Governments provide public services such as police services and roads to the public. The government also pays the salaries of civil servants. The public does not pay directly for these goods and services or for the time of public servants when they visit government offices, but indirectly be means of taxation. The government must therefore regularly decide how much to spend, what to spend it on and how to finance its expenditure. This is the reason why we pay taxes.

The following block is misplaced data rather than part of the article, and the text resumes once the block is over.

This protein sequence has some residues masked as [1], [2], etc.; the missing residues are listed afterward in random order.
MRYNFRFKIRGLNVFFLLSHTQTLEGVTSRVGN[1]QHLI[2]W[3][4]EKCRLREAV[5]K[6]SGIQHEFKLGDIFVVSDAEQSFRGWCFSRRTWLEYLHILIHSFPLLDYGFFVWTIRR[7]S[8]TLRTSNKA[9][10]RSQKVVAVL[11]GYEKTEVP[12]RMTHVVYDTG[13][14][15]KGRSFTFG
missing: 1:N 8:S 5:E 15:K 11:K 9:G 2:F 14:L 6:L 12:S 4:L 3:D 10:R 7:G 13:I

We all want government services such as better education, more policing and better roads. All these things cost money.

The government is faced by continuous demands to increase its expenditure as people want more goods and services from the government. These demands include free houses and free basic services such as electricity and water. The provision of these services to the needy, paid for by means of taxes raised from the more fortunate, amounts to a large redistribution of income from the payers to the recipients.